Home About Browse Search
Svenska


Plant productivity : a predictor of animal species and community characteristics : ecological patterns from local to global scale

Aava-Olsson, Birgitta (2001). Plant productivity : a predictor of animal species and community characteristics : ecological patterns from local to global scale. Diss. (sammanfattning/summary) Sveriges lantbruksuniv., Acta Universitatis Agriculturae Sueciae. Silvestria, 1401-6230
ISBN 91-576-6084-0
[Doctoral thesis]

[img] PDF
16MB

Abstract

This thesis focus on the effects of plant productivity on various aspects of geographic range size, resource use, body size and abundance of animal species from different taxa, from a local to a global scale. The aim was to identify putative scales to determine whether it is possible to find functional links between plant productivity and species richness by considering how productivity affects species characteristics for different assemblages, e.g. mammals, insects and birds.
Terrestrial endemic mammal genera in the world appeared to be most common in zoo-geographic regions of intermediate plant productivity (Paper I). I could not find evidence that Australian herbivorous mammals either combine food resources in more ways or are more selective in areas of high plant productivity (Paper II). Although, these Australian herbivorous mammals were larger and more similar in size in biomes of high plant productivity than in low (Paper HI). I further, found that for two families of ground dwelling Coleoptera plant productivity does not have any effect on the relationship between number of individuals and number of species within body size classes in local forest sites (Paper IV). There was a trend that higher productivity sites could hold more individuals of large sized species, but not more species. The reverse trend was observed for small sized species. Breeding forest birds in Sweden had highest average densities in areas of both low and high plant productivity (Paper V). Also, species with a lower than expected from their range size were mainly found in areas of high plant productivity while the reverse was true for species with higher than expected abundance.
Finding functional links between observed patterns of animal characteristics and between species richness and productivity are vital to our understanding of how the transfer of energy from plants to animals affects the distribution of species. The spatial scale at which to study the mechanisms does influence how these proposed functional links will be affected by productivity. In this thesis I show that changes in productivity are likely to induce complex interactive changes in all key attributes, rather than clear linear responses. I therefore suggest that future studies should consider all these attributes in conjunction.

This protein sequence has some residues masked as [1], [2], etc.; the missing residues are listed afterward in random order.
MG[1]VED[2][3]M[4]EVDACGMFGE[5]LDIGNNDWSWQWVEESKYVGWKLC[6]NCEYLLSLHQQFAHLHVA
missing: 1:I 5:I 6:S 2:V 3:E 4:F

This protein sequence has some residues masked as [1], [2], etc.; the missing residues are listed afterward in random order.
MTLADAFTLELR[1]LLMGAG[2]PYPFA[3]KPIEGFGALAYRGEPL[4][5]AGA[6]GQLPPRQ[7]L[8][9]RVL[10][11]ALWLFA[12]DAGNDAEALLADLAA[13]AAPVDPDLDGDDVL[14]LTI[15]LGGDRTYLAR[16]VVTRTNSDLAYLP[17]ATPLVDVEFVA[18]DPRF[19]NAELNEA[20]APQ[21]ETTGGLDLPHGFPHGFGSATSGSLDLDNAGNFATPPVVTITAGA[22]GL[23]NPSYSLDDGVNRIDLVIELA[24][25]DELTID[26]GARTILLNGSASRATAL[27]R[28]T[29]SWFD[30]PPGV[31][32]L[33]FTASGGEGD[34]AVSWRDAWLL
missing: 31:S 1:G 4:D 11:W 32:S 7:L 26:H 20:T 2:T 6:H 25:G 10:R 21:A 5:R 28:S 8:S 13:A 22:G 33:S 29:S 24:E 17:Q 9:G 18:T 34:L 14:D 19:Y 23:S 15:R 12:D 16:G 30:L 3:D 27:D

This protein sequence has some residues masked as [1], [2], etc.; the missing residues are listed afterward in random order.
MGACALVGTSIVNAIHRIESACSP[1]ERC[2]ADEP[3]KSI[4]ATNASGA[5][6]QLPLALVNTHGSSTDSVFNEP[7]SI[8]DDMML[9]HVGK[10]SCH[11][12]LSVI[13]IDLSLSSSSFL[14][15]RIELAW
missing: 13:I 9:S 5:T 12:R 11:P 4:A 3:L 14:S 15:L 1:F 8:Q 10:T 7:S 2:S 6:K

Authors/Creators:Aava-Olsson, Birgitta
Title:Plant productivity : a predictor of animal species and community characteristics : ecological patterns from local to global scale
Year of publishing :2001
Number:200
Number of Pages:36
ISBN for printed version:91-576-6084-0
ISSN:1401-6230
Language:English
Publication Type:Doctoral thesis
Article category:Other scientific
Version:Published version
Full Text Status:Public
Subjects:(A) Swedish standard research categories 2011 > 1 Natural sciences > 106 Biological Sciences (Medical to be 3 and Agricultural to be 4) > Ecology
Keywords:plant productivity, range size, resource use, body size, abundance, endemism, species richness, mammals, insects, birds, forests, scale
URN:NBN:urn:nbn:se:slu:epsilon-p-107988
Permanent URL:
http://urn.kb.se/resolve?urn=urn:nbn:se:slu:epsilon-p-107988
ID Code:17764
Faculty:S - Faculty of Forest Sciences
Deposited By: SLUpub Connector
Deposited On:08 Oct 2020 15:49
Metadata Last Modified:08 Oct 2020 15:51

Repository Staff Only: item control page

Downloads

Downloads per year (since September 2012)

View more statistics

Downloads
Hits